What Is Strabismus?
Though there are many eye disorders and diseases, few are more noticeable than strabismus. Some may confuse it as a “lazy eye”, however it is a completely different disease that comes in many forms. It occurs when one of the eyes is misaligned, at any angle, and may or may not cause visual impairment. There are several different types and variations of strabismus, and it should be diagnosed by an eye doctor. If done early, such as in infancy, it can possibly be reversed.
What Are The Different Types Of Strabismus?
There are several variations of strabismus. Some deal with the position of the eye, while others deal with the frequency of the condition.
Strabismus can occur all the time, referred to as constant. Or, the misalignment can occur spontaneously and at random intervals, known as intermittent. Along with the timing of the misalignment, strabismus can also be categorized based on the position of the eye. In the disorder, the eye can move in any direction. When it moves inward, it is known as esotropia. When it moves outward, it is called exotropia.
A final classification is determined by the angle of the misalignment. If the eye is only slightly misaligned, it is small-angle strabismus. If it is severely misaligned, it is large-angle strabismus. The angle of the misalignment determines whether the strabismus negatively affects vision or if it is simply a physical misalignment. Finally, strabismus can occur in one eye, both, or change between them.
What Causes Strabismus In Children?
Strabismus, of any kind, is related to the six muscles that control the movement of the eye. In the disease, the muscles are not well coordinated and do not keep the eye in the proper position. Children typically are either born with strabismus or develop the condition between the ages of 1 to 4. There is a genetic component to the condition, meaning that parents can pass it down to their children. However, it is not strictly genetic, and a child can have it even if the parents don’t.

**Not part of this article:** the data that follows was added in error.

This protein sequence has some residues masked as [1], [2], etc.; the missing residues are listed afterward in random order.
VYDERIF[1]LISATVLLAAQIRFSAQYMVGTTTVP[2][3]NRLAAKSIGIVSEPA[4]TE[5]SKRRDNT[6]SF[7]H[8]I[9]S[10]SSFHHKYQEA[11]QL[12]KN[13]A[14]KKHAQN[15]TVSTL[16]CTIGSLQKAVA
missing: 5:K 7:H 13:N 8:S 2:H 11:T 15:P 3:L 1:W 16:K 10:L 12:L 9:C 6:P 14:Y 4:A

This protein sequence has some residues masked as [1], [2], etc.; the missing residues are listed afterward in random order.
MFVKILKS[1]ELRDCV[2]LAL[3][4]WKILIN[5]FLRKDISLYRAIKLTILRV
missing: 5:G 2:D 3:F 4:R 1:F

What Causes Strabismus In Adults
For adults with no history of strabismus in childhood, it is often the result of a traumatic brain injury that damages the nerves that control the eye muscles. However, it can also be attributed to systemic diseases like diabetes, thyroid disease, or myasthenia gravis. When strabismus is developed in adulthood, it is very difficult to reverse. However, surgery has a possibility of fixing the condition.
How Is Strabismus Diagnosed?
Strabismus is diagnosed during an eye exam. For this reason, individuals who notice or are told that their eye appears to be misaligned should visit the eye doctor immediately. Children should begin going to the eye doctor around age 3 and should also have their vision checked regularly by the pediatrician in a basic vision assessment. Taking these measures can help catch strabismus early and get the child treatment to help reverse or manage the condition. Catching the condition early can lead to better treatment outcomes and mitigates the negative affects that strabismus can have on vision.